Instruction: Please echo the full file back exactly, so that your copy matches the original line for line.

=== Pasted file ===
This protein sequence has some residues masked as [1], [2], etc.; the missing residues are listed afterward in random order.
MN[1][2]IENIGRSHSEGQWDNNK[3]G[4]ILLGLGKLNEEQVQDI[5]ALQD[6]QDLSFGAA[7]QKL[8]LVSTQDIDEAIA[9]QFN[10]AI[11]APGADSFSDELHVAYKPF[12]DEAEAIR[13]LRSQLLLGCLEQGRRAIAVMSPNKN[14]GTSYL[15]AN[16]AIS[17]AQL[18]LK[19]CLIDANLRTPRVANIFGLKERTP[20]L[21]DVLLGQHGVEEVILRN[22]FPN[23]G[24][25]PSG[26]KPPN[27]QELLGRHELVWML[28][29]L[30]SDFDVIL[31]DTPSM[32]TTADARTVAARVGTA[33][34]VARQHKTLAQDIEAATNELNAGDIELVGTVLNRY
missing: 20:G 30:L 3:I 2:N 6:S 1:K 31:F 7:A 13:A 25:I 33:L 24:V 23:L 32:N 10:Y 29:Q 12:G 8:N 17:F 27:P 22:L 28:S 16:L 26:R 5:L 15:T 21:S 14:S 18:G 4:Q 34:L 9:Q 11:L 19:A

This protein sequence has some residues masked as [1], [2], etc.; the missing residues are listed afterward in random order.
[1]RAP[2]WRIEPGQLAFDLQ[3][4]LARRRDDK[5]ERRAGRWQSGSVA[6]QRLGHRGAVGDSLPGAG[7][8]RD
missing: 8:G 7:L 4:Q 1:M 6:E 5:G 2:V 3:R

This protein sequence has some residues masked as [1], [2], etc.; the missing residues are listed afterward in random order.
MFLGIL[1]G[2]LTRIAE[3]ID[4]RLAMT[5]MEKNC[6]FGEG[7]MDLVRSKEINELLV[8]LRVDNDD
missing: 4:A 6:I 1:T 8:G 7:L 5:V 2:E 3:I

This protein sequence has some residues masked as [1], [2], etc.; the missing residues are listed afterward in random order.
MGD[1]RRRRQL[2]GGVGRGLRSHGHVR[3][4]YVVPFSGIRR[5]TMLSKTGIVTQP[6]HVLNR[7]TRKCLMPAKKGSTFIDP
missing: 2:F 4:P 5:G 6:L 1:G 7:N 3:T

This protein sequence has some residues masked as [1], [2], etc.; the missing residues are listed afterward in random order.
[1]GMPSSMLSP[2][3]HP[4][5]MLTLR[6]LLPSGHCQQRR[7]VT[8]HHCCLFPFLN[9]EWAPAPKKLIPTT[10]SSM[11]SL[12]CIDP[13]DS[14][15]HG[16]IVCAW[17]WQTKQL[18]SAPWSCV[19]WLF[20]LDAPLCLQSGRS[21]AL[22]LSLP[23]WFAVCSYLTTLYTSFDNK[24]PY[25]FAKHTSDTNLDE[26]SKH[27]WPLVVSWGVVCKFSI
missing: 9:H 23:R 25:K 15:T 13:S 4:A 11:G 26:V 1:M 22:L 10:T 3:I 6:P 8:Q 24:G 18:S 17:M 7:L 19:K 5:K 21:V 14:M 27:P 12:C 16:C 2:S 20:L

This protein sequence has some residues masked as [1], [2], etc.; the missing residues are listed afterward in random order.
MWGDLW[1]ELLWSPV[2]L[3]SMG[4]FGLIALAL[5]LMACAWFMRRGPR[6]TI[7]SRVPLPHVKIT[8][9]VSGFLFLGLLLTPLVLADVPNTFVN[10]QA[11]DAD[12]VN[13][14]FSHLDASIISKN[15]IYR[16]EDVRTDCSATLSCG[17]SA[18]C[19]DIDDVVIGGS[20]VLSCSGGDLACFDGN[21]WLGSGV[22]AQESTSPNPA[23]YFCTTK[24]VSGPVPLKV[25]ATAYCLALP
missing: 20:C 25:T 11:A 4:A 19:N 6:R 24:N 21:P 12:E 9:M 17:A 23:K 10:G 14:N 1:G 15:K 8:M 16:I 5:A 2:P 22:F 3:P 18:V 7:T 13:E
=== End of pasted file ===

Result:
This protein sequence has some residues masked as [1], [2], etc.; the missing residues are listed afterward in random order.
MN[1][2]IENIGRSHSEGQWDNNK[3]G[4]ILLGLGKLNEEQVQDI[5]ALQD[6]QDLSFGAA[7]QKL[8]LVSTQDIDEAIA[9]QFN[10]AI[11]APGADSFSDELHVAYKPF[12]DEAEAIR[13]LRSQLLLGCLEQGRRAIAVMSPNKN[14]GTSYL[15]AN[16]AIS[17]AQL[18]LK[19]CLIDANLRTPRVANIFGLKERTP[20]L[21]DVLLGQHGVEEVILRN[22]FPN[23]G[24][25]PSG[26]KPPN[27]QELLGRHELVWML[28][29]L[30]SDFDVIL[31]DTPSM[32]TTADARTVAARVGTA[33][34]VARQHKTLAQDIEAATNELNAGDIELVGTVLNRY
missing: 20:G 30:L 3:I 2:N 6:S 1:K 31:F 7:A 13:A 25:I 33:L 24:V 23:L 32:N 10:Y 29:Q 12:G 8:N 17:F 27:P 22:L 28:S 16:L 26:R 5:L 15:T 21:S 14:S 18:G 4:Q 34:L 9:Q 11:L 19:A

This protein sequence has some residues masked as [1], [2], etc.; the missing residues are listed afterward in random order.
[1]RAP[2]WRIEPGQLAFDLQ[3][4]LARRRDDK[5]ERRAGRWQSGSVA[6]QRLGHRGAVGDSLPGAG[7][8]RD
missing: 8:G 7:L 4:Q 1:M 6:E 5:G 2:V 3:R

This protein sequence has some residues masked as [1], [2], etc.; the missing residues are listed afterward in random order.
MFLGIL[1]G[2]LTRIAE[3]ID[4]RLAMT[5]MEKNC[6]FGEG[7]MDLVRSKEINELLV[8]LRVDNDD
missing: 4:A 6:I 1:T 8:G 7:L 5:V 2:E 3:I

This protein sequence has some residues masked as [1], [2], etc.; the missing residues are listed afterward in random order.
MGD[1]RRRRQL[2]GGVGRGLRSHGHVR[3][4]YVVPFSGIRR[5]TMLSKTGIVTQP[6]HVLNR[7]TRKCLMPAKKGSTFIDP
missing: 2:F 4:P 5:G 6:L 1:G 7:N 3:T

This protein sequence has some residues masked as [1], [2], etc.; the missing residues are listed afterward in random order.
[1]GMPSSMLSP[2][3]HP[4][5]MLTLR[6]LLPSGHCQQRR[7]VT[8]HHCCLFPFLN[9]EWAPAPKKLIPTT[10]SSM[11]SL[12]CIDP[13]DS[14][15]HG[16]IVCAW[17]WQTKQL[18]SAPWSCV[19]WLF[20]LDAPLCLQSGRS[21]AL[22]LSLP[23]WFAVCSYLTTLYTSFDNK[24]PY[25]FAKHTSDTNLDE[26]SKH[27]WPLVVSWGVVCKFSI
missing: 9:H 23:R 25:K 15:T 13:S 4:A 11:G 26:V 1:M 22:L 10:T 3:I 6:P 8:Q 24:G 18:S 17:M 7:L 19:K 5:K 21:V 14:M 27:P 12:C 16:C 2:S 20:L

This protein sequence has some residues masked as [1], [2], etc.; the missing residues are listed afterward in random order.
MWGDLW[1]ELLWSPV[2]L[3]SMG[4]FGLIALAL[5]LMACAWFMRRGPR[6]TI[7]SRVPLPHVKIT[8][9]VSGFLFLGLLLTPLVLADVPNTFVN[10]QA[11]DAD[12]VN[13][14]FSHLDASIISKN[15]IYR[16]EDVRTDCSATLSCG[17]SA[18]C[19]DIDDVVIGGS[20]VLSCSGGDLACFDGN[21]WLGSGV[22]AQESTSPNPA[23]YFCTTK[24]VSGPVPLKV[25]ATAYCLALP
missing: 20:C 25:T 11:A 4:A 19:N 6:R 24:N 21:P 12:E 9:M 17:A 23:K 10:G 14:N 1:G 15:K 8:M 16:I 5:A 2:P 22:F 3:P 18:V 7:T 13:E